Q: Where can people go to keep up with the latest news around the books or graphic novels?

SLM: http://www.thepretenderlives.com/ We love corresponding with our fans and look forward to hearing from them at anytime.

CVS:Below are all of the other links to connect with us.


Connect with Steven Long Mitchell: Blog / Facebook / Twitter
Connect with Craig W Van Sickle: Blog / Facebook / Twitter
Saving Luke: Links to follow when available





Monday, 10 February 2014

Scarlett Flame's "Bound for Passion" Blog Tour:


Editor’s note: In the week leading up to Valentine’s Day, I thought it only fitting to reach out to one of the many romance/erotica writers that have supported my podcast and blog to whip together a little something in fitting with the theme.

As luck would have it, Scarlett Flame (who last year wrote a massively popular piece for me on steampunk) is currently on the “Blog Tour” trail and asked if The Cutting Room Floor could be one of her stops. I’d never hosted such a stop so of course I was more than happy to help. Below, you’ll find some thoughts on her anthology “Bound for Passion”. I’ve also included some additional information as to where you can buy the book and even read some reviews. Also look for a live interview with the author herself on my show in early March.

Scarlett, once again the floor is yours…
CJR
 
 

What the book is about:

The debut novel is composed partially of stories that were published initially on my blog over the last six months or so, and a new story created especially for the book. Individually these stories are hot, but together they are sizzling.

When Vivienne sits inconsolable in the hospital chapel, the last encounter she expects is a fervent entanglement with an otherworldly being, as passions increase she learns for the first time in her life the true meaning of out of this world. In the second, Sarah meets a new lover after telling him all her intimate fantasies in an internet chat room. And, the final story concerns the journey a young woman takes, as a Dominant offers to show her the ropes, in exchange for her submission via BDSM.

Here is a link for a short excerpt from The Stranger which is the first story in the book, read by myself on audioboo.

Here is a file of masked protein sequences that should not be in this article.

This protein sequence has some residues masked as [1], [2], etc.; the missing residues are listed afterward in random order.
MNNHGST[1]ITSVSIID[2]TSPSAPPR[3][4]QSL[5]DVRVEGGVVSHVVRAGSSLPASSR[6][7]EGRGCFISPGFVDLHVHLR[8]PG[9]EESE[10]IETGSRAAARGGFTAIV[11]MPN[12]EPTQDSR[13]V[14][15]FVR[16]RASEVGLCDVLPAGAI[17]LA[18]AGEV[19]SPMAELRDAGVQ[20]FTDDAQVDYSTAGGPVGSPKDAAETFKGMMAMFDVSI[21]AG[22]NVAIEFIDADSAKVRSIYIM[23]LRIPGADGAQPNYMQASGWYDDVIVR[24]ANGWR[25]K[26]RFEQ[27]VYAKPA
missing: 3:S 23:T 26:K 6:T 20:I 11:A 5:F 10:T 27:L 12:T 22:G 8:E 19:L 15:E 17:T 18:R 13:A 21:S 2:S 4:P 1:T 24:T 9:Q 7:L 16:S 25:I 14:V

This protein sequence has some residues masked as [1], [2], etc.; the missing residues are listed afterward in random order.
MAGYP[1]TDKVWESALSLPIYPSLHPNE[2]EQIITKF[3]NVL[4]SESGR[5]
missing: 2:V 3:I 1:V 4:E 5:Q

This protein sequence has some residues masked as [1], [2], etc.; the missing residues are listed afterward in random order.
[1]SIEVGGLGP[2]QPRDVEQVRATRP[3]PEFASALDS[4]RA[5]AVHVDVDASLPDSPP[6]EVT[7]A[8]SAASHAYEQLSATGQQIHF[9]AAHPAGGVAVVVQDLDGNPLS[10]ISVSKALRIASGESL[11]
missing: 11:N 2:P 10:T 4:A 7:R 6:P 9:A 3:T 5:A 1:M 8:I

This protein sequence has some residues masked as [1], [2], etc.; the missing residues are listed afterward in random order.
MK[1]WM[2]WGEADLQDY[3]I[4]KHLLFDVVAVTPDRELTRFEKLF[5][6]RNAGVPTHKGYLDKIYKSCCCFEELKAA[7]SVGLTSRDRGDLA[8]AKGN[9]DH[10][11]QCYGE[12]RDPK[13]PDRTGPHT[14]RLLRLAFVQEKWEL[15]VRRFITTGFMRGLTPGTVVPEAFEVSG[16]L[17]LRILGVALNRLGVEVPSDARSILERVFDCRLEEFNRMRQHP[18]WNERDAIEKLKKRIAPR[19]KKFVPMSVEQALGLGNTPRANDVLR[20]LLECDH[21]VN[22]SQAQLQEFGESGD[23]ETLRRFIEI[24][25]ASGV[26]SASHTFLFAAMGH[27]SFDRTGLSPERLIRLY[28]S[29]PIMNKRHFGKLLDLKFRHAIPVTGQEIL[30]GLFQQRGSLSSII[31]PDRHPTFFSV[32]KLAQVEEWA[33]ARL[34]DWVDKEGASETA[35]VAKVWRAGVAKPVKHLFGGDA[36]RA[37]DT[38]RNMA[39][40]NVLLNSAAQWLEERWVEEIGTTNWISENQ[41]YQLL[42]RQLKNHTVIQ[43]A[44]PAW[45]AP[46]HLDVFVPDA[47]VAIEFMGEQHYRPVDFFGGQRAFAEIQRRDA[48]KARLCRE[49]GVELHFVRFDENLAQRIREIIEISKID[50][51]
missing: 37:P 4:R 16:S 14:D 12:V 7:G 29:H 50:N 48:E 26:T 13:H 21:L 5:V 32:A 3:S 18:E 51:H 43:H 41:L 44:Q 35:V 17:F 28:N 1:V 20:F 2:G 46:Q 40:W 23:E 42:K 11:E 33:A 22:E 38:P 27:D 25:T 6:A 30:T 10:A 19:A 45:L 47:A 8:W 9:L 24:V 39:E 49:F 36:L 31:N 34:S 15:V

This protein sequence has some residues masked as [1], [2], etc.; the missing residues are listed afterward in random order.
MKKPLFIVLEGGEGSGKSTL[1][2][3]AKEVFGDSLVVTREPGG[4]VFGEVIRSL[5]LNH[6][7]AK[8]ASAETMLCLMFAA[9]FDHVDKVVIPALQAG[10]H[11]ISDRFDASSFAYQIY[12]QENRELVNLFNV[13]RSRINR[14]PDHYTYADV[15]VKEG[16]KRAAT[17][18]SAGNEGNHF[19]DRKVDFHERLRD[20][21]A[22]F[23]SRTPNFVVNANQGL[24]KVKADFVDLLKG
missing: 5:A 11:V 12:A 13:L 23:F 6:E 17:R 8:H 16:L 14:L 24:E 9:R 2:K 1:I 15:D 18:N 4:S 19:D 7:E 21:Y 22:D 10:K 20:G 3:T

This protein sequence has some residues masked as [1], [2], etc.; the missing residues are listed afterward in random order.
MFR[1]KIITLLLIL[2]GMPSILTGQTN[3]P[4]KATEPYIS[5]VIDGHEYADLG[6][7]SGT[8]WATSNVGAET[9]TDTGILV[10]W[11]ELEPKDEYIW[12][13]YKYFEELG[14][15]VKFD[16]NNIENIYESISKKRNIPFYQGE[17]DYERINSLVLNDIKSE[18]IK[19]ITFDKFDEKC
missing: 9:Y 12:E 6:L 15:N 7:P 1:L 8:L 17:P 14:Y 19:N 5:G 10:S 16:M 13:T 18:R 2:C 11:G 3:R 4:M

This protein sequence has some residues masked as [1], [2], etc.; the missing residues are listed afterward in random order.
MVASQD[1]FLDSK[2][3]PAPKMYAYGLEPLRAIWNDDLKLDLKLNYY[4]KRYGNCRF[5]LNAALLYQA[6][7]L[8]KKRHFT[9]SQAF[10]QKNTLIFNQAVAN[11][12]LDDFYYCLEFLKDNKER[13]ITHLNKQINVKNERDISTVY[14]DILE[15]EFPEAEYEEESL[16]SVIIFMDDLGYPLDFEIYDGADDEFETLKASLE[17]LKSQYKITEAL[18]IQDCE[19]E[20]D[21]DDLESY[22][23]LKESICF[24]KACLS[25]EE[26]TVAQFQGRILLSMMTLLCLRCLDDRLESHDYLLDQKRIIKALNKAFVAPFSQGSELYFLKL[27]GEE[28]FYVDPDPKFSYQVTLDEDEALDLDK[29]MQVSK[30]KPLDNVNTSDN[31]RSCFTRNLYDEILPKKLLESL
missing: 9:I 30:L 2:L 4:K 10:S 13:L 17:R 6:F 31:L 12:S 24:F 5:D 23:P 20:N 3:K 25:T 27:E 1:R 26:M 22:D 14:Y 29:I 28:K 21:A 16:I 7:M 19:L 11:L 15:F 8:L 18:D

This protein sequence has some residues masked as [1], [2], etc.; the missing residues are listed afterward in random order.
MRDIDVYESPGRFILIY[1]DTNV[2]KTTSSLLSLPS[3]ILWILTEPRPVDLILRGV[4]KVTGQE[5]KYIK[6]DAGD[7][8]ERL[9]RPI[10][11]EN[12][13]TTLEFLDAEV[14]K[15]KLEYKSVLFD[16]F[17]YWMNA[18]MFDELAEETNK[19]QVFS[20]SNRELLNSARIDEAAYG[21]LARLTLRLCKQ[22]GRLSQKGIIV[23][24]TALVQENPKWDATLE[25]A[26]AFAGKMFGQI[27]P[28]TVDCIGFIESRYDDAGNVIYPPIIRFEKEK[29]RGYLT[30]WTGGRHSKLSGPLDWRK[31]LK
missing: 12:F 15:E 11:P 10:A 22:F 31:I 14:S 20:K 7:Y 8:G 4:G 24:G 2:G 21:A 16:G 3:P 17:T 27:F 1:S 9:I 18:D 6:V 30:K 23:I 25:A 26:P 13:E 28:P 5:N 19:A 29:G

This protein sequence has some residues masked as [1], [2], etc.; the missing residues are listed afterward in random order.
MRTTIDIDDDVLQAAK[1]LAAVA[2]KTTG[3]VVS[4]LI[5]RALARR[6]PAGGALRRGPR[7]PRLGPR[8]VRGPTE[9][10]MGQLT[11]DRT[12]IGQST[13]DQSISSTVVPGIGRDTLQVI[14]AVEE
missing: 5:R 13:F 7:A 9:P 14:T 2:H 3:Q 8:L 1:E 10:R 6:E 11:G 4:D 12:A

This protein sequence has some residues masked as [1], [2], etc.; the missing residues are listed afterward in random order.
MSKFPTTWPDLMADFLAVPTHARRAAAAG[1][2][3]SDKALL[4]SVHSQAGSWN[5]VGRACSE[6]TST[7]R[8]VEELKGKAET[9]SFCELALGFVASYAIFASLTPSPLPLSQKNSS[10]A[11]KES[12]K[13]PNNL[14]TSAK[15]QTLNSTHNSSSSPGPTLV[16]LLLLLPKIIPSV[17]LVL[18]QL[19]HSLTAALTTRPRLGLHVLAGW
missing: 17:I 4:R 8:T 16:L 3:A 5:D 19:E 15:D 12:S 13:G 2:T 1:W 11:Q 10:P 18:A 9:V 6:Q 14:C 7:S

Cover art & graphics:

The cover of the book is from a painting by an artist friend of mine that is based in Cork, Ireland. His name is Alan Hurley. I have had only fabulously positive comments about the cover and hope to use Alan again in future. The picture is also available to buy as a print from his gallery. Alan has some absolutely beautiful paintings please visit his page and choose some for yourself.

 

I have two signed prints gracing my living room walls, an original watercolour taken from my avi photograph on Twitter and this hangs in pride of place on my bedroom wall.

Alan also has a Blog here so please visit him here and see how his work progresses from an outline drawing to a full blown picture

The graphics were supplied by another good friend of mine, who is also an author Jon Fletcher who I did an interview for last year about my next book and a current WIP. Jon writes Science fiction and I believe I own ALL of his books. Check out Jon's blog and his author page to see more.
The blog tour:

In celebration and to let the public know about my new book there are a series of blogs being hosted by a number of bloggers across the world. Here they are and the dates they will be hosted:

Commencing on 5th of February via John Satisfy

6th of February via Karena Marie

7th February via Shaun Allan

8th February via Seumas Gallacher

9th of February via Suzy Ayers

10th of February via Taylor Fulks

11th of February via Casey Ryan

12th of February via Skelat

13th of February via Francis Potts

and finally but not least on Valentine's Day

14th of February via AfterDark Online


Reviews and other Links:

Reviews





The Book promotion is set to run alongside offers and promotions on Goodreads and Facebook with 4 copies of the book available to win on Goodreads through their giveaway deal.

Thursday, 31 October 2013

A Grave Call: By guest: Leslie A. Borghini


Editor’s Note:

Today actually being Halloween, I thought it would be fun to share a good old fashioned ghost story which today’s guest author assures me is based on actual events that happened to her.

I met Leslie A. Borghini aka "The Angel of Horror" by way of a referral from mutual friend (and CRF guest) C.K. Webb. In addition to the post you’re about to read, Leslie has also agreed to be a guest on my show to discuss her novel “Angel Heat”. Be on the lookout for that interview a little later this winter.

Leslie, the floor is yours…

CJR



A Grave Call:  

I see dead people, they see me, and sometimes we talk. This is an account of one of those times. The names have been changed to protect the privacy of the living and to respect those that have passed on.

July 23, 2012: